Aufbau process.
Build up and minimize energy.
(n+l )rule
Pauli exclusion principle.
No two electrons can have all four quantum
numbers alike.
Hunds rule.
Degenerate orbitals are occupied singly first.
Half filled subshell statbility

Prentice-Hall 2002 General Chemistry: Slide 224 of 50


Chapter 9
Electronic distribution in Mg
12

in shells K L
M
2
8 2
in subshells 1s 2s 2p 3s
2 2 6 2

in orbitals

1s 2s 2p 3s
Electron Configurations
The way electrons are arranged in atoms. Follow the following rules
1 Aufbau principle-
electrons enter the lowest energy subshell first.
This causes difficulties because of the overlap of subshells of different energies.
2 n+l rule-
(i) lower n+l of subshell lower energy
Example 3d or 4s which is filled first
Ans 4s first because its n+l is 4+0=4 which is lower than 3+2=5 for 3d
(ii) Incase of same n+l of two or more subshell , the one with lower n has lower energy
and filled first
Example 4d or 5p which is filled first
Ans 4d first as its n is lower n+l is 4+2=6 and =5+1 for 5p but 4 is lower
3 Hunds rule
4 Pauli Exclusion Principle
5 Stability of half filled and fullfilled subshells
7s 7p
6s 6p 6d
5s 5p 5d
Increasing energy

5f
4s 4p 4d 4f

3s 3p 3d

2s 2p

Based on n value- is this correct s


1s Ans no because energy depend o
7s 7p
6s 6p 6d
5s 5p 5d 5f
Increasing energy

4s 4p 4d 4f

3s 3p 3d

2s 2p

1s
Based on n +l
7p
6d
7s 5f
6p
5d
4f
6s
5p
4d
5s
Increasing energy

4p
3d
4s
3p
3s
2p

2s

1s
Electron Configuration
4 Hunds Rule- When electrons occupy orbitals of
equal energy [orbital of same subshell ] they dont
pair up until each orbital has single electron with
same spin .
Lets determine the electron configuration for
Nitrogen
1s 2s 2p

1s 2s 2p

Last is Correct
1s 2s 2p
7p 6d
7s 6p 5f
5d
6s 5p 4f
4d
5s
Increasing energy

4p
4s 3d
3p The first two electrons go
3s into the 1s orbital
2p Notice the opposite spins
2s only 13 more

1s
7p 6d
7s 6p 5f
5d
6s 5p 4f
4d
5s
Increasing energy

4p
4s 3d
3p The next electrons go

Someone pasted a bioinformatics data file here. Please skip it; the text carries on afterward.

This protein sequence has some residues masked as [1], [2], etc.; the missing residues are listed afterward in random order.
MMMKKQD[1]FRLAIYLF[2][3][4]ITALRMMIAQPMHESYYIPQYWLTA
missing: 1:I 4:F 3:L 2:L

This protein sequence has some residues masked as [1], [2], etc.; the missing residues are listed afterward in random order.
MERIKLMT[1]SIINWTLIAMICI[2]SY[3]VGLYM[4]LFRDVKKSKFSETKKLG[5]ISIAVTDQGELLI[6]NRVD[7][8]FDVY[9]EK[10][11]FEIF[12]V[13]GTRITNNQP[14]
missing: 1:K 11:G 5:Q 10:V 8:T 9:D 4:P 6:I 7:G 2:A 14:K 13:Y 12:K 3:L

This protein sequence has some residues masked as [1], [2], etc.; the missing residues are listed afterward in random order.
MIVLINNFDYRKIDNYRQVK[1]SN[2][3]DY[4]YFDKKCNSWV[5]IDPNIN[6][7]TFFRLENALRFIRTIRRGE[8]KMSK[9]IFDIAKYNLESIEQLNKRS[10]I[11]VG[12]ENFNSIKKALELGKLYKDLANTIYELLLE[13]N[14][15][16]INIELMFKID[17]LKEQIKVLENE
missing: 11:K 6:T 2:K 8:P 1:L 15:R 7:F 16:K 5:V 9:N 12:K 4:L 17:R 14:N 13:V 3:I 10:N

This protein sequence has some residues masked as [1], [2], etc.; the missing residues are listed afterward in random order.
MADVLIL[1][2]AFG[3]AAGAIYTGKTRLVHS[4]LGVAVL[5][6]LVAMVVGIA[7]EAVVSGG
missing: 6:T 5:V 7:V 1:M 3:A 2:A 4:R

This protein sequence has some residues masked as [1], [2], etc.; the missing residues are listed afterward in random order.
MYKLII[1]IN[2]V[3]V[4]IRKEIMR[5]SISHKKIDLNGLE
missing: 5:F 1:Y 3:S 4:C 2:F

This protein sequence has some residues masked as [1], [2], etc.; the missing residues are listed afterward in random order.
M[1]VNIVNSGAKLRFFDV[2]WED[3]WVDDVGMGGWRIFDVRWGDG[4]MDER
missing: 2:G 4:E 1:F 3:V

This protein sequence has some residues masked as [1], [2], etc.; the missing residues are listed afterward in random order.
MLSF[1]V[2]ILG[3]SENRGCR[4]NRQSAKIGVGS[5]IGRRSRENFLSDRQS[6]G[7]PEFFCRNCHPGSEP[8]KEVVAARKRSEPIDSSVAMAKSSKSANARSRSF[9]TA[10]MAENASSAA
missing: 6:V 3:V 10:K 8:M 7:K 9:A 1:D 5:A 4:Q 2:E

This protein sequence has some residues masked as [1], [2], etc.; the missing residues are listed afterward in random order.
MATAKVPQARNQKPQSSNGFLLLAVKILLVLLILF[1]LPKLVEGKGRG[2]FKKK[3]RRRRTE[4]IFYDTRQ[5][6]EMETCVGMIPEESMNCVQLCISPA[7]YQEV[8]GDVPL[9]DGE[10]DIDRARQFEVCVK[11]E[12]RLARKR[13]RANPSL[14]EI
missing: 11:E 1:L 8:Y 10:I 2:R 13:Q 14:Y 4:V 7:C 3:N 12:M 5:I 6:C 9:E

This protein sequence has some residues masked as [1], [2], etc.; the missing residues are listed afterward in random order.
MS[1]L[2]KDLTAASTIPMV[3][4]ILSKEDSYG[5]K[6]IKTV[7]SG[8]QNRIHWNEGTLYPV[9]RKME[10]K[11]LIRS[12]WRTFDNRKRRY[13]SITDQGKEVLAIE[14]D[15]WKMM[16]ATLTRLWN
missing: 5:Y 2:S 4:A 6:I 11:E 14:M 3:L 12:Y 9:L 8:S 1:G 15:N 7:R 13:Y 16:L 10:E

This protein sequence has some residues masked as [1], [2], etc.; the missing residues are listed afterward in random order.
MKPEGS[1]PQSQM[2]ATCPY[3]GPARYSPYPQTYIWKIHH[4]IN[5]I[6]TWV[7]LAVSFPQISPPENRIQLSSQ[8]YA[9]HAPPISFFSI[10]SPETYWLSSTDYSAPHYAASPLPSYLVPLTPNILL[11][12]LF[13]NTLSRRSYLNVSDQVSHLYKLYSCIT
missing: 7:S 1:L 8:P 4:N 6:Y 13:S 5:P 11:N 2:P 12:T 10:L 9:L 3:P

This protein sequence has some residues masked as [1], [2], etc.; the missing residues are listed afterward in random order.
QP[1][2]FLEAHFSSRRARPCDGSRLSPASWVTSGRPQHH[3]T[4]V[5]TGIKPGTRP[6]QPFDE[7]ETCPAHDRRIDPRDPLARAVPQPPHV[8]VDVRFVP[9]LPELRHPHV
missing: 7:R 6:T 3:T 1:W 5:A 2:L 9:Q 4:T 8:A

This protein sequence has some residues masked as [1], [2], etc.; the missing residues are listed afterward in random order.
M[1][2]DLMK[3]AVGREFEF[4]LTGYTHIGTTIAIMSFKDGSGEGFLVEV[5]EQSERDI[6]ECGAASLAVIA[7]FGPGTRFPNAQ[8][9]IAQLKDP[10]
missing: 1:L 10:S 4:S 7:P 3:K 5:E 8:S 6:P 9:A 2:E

3s into the 2s orbital
2p only 11 more
2s

1s
7p 6d
7s 6p 5f
5d
6s 5p 4f
4d
5s
Increasing energy

4p
4s 3d
3p The next electrons
3s
go into the 2p
2p
2s orbital
only 5 more
1s
7p 6d
7s 6p 5f
5d
6s 5p 4f
4d
5s
Increasing energy

4p
4s 3d
3p The next electrons
3s
go into the 3s
2p
2s orbital
only 3 more
1s
7p 6d
7s 6p 5f
5d
6s 5p 4f
4d
5s
Increasing energy

4p
4s 3d
3p The last three
3s electrons go into the
2p 3p orbitals.
2s They each go into
separate shapes
1s 3 unpaired electrons
1s22s22p63s23p3
Rule 4 Pauli Exclusion Principle
Lets determine the electron
configuration for 2He

1s

1s
The easy way to remember

7s 7p 7d 7f
6s 6p 6d 6f
5s 5p 5d 5f 1s2
4s 4p 4d 4f
3s 3p 3d
2s 2p
1s 2
electrons
Fill from the bottom up following
the arrows
7s 7p 7d 7f
6s 6p 6d 6f
5s 5p 5d 5f 1s2 2s2
4s 4p 4d 4f
3s 3p 3d
2s 2p
1s 4
electrons
Fill from the bottom up following
the arrows
7s 7p 7d 7f
6s 6p 6d 6f
5s 5p 5d 5f 1s2 2s2 2p6 3s2
4s 4p 4d 4f
3s 3p 3d
2s 2p
1s 12 electrons
Fill from the bottom up following
the arrows
7s 7p 7d 7f
6s 6p 6d 6f
5s 5p 5d 5f 1s2 2s2 2p6 3s2
4s 4p 4d 4f 3p6 4s2
3s 3p 3d
2s 2p
1s 20 electrons
Fill from the bottom up following
the arrows
7s 7p 7d 7f
6s 6p 6d 6f
5s 5p 5d 5f 1s2 2s2 2p6 3s2
4s 4p 4d 4f 3p6 4s2 3d10 4p6
3s 3p 3d 5s2
2s 2p
1s 38 electrons
Fill from the bottom up following
the arrows
7s 7p 7d 7f
6s 6p 6d 6f
5s 5p 5d 5f 1s2 2s2 2p6 3s2
4s 4p 4d 4f 3p6 4s2 3d10 4p6
3s 3p 3d 5s2 4d10 5p6 6s2
2s 2p
1s 56 electrons
Fill from the bottom up following
the arrows
7s 7p 7d 7f
6s 6p 6d 6f
5s 5p 5d 5f 1s2 2s2 2p6 3s2
4s 4p 4d 4f 3p6 4s2 3d10 4p6
3s 3p 3d 5s2 4d10 5p6 6s2
2s 2p 14 10
4f 5d 6p 7s 6 2
1s 88 electrons
Fill from the bottom up following
the arrows
7s 7p 7d 7f
6s 6p 6d 6f
5s 5p 5d 5f 1s2 2s2 2p6 3s2
4s 4p 4d 4f 3p6 4s2 3d10 4p6
3s 3p 3d 5s2 4d10 5p6 6s2
2s 2p 14 10
4f 5d 6p 7s 6 2
1s 14 10 6
5f 6d 7p
118 electrons
1s2 2s2 2p6 3s2 3p6 4s2 3d10 4p6 5s2 4d10
6 2 14 10 6 2 14 10 6
5p 6s 4f 5d 6p 7s 5f 6d 7p

Group the energy levels together

1s2 2s2 2p6 3s2 3p6 3d10 4s2 4p6 4d10 4f14
2 6 10 14 2 6 10 2 6
5s 5p 5d 5f 6s 6p 6d 7s 7p
Exceptions to Electron Configuration
Orbitals fill in order
Lowest energy to higher energy.
Adding electrons can change the energy of the
orbital.
Filled and half-filled orbitals have a lower
energy.
Makes them more stable.
Changes the filling order of d orbitals
Write these electron
configurations
Titanium - 22 electrons

1s22s22p63s23p64s2 3d2
Vanadium - 23 electrons

1s22s22p63s23p64s2 3d3
Chromium - 24 electrons

1s22s22p63s23p64s2 3d4 is expected


But this is wrong!!
Rule 5 Stability of half filled and fullfilled
subshells

Chromium is actually
1s22s22p63s23p64s13d5
Why?
This gives us two half filled orbitals.
Chromium is actually

1s22s22p63s23p64s13d5
Why?
This gives us two half filled orbitals.
Chromium is actually
1s22s22p63s23p63d54s1
Why?
This gives us two half filled orbitals.